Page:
We said that the Internet became, since a few years ago, the new crucial intermediary for musicians to deliver their art to their fans and for the fans to find and follow new musicians. The tools are there, accessible to anyone with a computer and an Internet connection. Everyday there are thousands (if not millions) of content uploads by professional and amateur musicians that seek to generate a positive impact in their followers and hopefully become the next boom in terms of audience. However, as we said, most of these uploads are part o the million of sporadic and disorganized intents to get some attention.
We all know this story, the one of the random guy in a random place in the world, who does some extravagant funny or random video, upload it to YouTube, and two days later he or she is the absolute new sensation of the World Wide Web (remember Rebecca Black, Susan Boyle or even the Annoying Orange… to name a few). This phenomenon has become so common that every time is less surprising to see the amount of (million!) views that this type of videos can get. However, it’s still pretty surprising because they can definitely be a lot. The capability that YouTube has to propel somebody to the world “fame” is incredible.
Curiously enough, it’s interesting to think about how many of these day-boomers actually manage to capture the attention they generated and retain it in the long run, creating and maintaining a solid group of fans and followers. If we think about it, not many of the cases we may remember are still in the spotlight for many people. This is because the artists (and “artists”) that generate this hype do not have anything else to offer afterwards, they don’t have any way of truly capturing this attention for their own benefit and they don’t have any platform to establish a long-term relationship with their new discoverers. Gotye is a perfect example of somebody who did the opposite, of someone who did learned how to establish and maintain these new fan-relationships, of somebody that was ready to capitalize the enormous hype that he was lucky enough to generate.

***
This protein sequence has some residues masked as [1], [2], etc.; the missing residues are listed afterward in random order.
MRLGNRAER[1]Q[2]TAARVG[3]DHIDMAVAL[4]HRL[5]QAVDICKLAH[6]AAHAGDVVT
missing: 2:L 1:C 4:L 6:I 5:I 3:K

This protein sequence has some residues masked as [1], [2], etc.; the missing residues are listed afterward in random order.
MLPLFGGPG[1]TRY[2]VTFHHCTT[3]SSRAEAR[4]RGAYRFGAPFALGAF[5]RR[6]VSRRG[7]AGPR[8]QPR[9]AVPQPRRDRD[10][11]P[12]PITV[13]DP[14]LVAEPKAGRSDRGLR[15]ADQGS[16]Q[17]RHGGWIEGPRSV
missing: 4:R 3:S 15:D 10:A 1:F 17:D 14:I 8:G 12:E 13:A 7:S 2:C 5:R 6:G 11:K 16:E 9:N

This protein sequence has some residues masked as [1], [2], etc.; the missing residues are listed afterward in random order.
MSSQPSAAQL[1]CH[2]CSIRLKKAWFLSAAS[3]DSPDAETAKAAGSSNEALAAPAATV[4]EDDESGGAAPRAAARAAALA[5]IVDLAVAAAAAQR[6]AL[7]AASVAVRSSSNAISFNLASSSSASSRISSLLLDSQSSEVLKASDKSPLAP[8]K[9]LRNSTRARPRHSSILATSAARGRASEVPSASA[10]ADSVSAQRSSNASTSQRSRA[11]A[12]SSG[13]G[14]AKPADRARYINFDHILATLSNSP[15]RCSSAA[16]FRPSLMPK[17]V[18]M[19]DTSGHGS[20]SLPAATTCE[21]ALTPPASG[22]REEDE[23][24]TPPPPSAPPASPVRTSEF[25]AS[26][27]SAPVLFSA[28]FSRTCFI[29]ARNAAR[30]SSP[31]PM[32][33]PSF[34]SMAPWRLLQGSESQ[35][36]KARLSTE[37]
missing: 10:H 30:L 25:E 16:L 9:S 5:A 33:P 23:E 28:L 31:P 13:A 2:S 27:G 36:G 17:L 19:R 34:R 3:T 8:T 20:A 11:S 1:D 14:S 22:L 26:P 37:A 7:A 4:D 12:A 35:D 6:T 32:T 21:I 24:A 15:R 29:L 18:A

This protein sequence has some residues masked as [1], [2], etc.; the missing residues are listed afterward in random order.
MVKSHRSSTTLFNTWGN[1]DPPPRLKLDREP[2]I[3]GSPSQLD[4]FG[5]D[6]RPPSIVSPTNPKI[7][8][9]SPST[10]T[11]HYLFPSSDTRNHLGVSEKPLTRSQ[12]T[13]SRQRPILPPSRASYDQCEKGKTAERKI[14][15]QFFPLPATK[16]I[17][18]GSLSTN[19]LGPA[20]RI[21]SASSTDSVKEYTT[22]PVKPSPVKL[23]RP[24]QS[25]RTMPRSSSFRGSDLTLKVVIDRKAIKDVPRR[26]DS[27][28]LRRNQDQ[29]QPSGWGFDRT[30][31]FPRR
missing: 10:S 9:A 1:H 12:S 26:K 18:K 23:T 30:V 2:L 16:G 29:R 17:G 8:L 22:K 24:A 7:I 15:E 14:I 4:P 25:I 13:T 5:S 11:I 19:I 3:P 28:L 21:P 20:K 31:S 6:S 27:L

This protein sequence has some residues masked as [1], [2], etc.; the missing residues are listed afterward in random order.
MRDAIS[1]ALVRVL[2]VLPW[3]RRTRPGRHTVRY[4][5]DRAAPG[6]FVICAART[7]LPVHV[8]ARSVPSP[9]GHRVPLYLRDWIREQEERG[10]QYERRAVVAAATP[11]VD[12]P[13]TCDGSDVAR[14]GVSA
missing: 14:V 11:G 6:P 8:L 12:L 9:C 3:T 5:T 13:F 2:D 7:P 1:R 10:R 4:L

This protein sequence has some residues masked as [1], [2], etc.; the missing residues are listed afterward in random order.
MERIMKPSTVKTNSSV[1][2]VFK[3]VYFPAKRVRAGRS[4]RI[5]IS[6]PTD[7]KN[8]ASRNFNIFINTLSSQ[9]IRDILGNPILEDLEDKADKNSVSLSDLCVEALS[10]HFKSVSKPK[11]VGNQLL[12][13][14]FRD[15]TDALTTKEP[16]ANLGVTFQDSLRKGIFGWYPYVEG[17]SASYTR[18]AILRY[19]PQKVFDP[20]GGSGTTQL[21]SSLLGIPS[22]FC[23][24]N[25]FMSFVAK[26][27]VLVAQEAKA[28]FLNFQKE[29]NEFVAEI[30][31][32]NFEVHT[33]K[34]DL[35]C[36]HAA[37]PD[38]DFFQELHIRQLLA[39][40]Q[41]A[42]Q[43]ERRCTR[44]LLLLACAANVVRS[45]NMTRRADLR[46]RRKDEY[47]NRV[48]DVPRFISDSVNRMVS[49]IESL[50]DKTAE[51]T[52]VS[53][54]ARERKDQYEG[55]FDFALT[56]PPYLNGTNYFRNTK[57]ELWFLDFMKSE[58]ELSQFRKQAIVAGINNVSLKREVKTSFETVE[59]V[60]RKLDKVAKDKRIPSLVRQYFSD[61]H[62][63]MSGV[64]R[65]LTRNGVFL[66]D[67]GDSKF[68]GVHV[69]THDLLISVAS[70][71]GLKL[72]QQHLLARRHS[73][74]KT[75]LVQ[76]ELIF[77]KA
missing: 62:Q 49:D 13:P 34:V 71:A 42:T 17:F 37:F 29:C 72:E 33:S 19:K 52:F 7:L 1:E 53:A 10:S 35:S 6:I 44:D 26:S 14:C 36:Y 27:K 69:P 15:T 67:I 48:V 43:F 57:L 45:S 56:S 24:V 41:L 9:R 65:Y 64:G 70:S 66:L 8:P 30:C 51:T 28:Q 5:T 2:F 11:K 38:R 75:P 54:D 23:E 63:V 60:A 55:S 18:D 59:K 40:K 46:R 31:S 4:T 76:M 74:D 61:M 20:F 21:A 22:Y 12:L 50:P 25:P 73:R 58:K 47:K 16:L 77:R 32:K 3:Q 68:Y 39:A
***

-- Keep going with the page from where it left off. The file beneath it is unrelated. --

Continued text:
The key factors for Gotye’s success are related first to having a great and sticky song like Somebody That I Used To Know, feat. Kimbra. Then, in making an eye-catching and entertaining video that was easy to share among his fans and the rest of the million curious people on the Internet; and lastly, but very importantly, in having an already up and running platform (his website) that allowed him to be easy to find and follow online, with his different sub-platforms (YouTube channel, MySpace, SoundCloud, Facebook, Twitter, etc.) linked together, updated, and ready to turn curious visitors into super fans